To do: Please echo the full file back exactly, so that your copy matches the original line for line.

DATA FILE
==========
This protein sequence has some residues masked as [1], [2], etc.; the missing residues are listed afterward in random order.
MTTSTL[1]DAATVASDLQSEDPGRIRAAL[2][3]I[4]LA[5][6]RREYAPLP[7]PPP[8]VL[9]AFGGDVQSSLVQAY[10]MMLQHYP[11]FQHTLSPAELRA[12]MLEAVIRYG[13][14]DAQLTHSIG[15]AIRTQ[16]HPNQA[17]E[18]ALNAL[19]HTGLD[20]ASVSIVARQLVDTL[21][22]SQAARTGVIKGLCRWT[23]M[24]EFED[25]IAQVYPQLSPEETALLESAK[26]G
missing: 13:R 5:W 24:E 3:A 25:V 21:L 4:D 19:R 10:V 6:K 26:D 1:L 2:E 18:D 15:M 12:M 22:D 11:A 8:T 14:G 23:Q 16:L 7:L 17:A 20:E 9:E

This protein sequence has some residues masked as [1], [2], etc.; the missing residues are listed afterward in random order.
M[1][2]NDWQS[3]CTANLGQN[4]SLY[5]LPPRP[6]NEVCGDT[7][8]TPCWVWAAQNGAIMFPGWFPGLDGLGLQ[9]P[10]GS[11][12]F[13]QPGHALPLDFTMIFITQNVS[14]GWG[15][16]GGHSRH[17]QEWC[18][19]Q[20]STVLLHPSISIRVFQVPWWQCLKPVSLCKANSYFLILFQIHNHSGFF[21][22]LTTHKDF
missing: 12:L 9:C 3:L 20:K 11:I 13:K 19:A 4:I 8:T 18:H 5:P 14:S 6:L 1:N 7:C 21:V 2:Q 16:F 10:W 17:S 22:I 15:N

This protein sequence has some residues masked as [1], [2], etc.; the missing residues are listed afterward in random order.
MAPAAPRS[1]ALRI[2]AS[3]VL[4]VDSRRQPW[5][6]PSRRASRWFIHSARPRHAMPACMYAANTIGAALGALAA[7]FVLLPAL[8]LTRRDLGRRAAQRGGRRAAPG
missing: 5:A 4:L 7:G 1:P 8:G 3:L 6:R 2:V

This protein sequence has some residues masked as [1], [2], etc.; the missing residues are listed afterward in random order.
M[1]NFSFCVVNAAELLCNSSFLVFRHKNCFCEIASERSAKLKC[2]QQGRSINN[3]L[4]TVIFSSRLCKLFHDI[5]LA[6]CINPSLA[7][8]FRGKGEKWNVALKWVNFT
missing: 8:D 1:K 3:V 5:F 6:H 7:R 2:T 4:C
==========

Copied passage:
This protein sequence has some residues masked as [1], [2], etc.; the missing residues are listed afterward in random order.
MTTSTL[1]DAATVASDLQSEDPGRIRAAL[2][3]I[4]LA[5][6]RREYAPLP[7]PPP[8]VL[9]AFGGDVQSSLVQAY[10]MMLQHYP[11]FQHTLSPAELRA[12]MLEAVIRYG[13][14]DAQLTHSIG[15]AIRTQ[16]HPNQA[17]E[18]ALNAL[19]HTGLD[20]ASVSIVARQLVDTL[21][22]SQAARTGVIKGLCRWT[23]M[24]EFED[25]IAQVYPQLSPEETALLESAK[26]G
missing: 13:R 5:W 24:E 3:A 25:V 21:L 4:D 19:R 10:V 6:K 26:D 1:L 2:E 18:D 15:M 12:M 22:D 11:A 8:T 14:G 23:Q 16:L 7:L 17:A 20:E 9:E

This protein sequence has some residues masked as [1], [2], etc.; the missing residues are listed afterward in random order.
M[1][2]NDWQS[3]CTANLGQN[4]SLY[5]LPPRP[6]NEVCGDT[7][8]TPCWVWAAQNGAIMFPGWFPGLDGLGLQ[9]P[10]GS[11][12]F[13]QPGHALPLDFTMIFITQNVS[14]GWG[15][16]GGHSRH[17]QEWC[18][19]Q[20]STVLLHPSISIRVFQVPWWQCLKPVSLCKANSYFLILFQIHNHSGFF[21][22]LTTHKDF
missing: 12:L 9:C 3:L 20:K 11:I 13:K 19:A 4:I 8:T 18:H 5:P 14:S 6:L 1:N 7:C 21:V 2:Q 16:F 10:W 17:S 22:I 15:N

This protein sequence has some residues masked as [1], [2], etc.; the missing residues are listed afterward in random order.
MAPAAPRS[1]ALRI[2]AS[3]VL[4]VDSRRQPW[5][6]PSRRASRWFIHSARPRHAMPACMYAANTIGAALGALAA[7]FVLLPAL[8]LTRRDLGRRAAQRGGRRAAPG
missing: 5:A 4:L 7:G 1:P 8:G 3:L 6:R 2:V

This protein sequence has some residues masked as [1], [2], etc.; the missing residues are listed afterward in random order.
M[1]NFSFCVVNAAELLCNSSFLVFRHKNCFCEIASERSAKLKC[2]QQGRSINN[3]L[4]TVIFSSRLCKLFHDI[5]LA[6]CINPSLA[7][8]FRGKGEKWNVALKWVNFT
missing: 8:D 1:K 3:V 5:F 6:H 7:R 2:T 4:C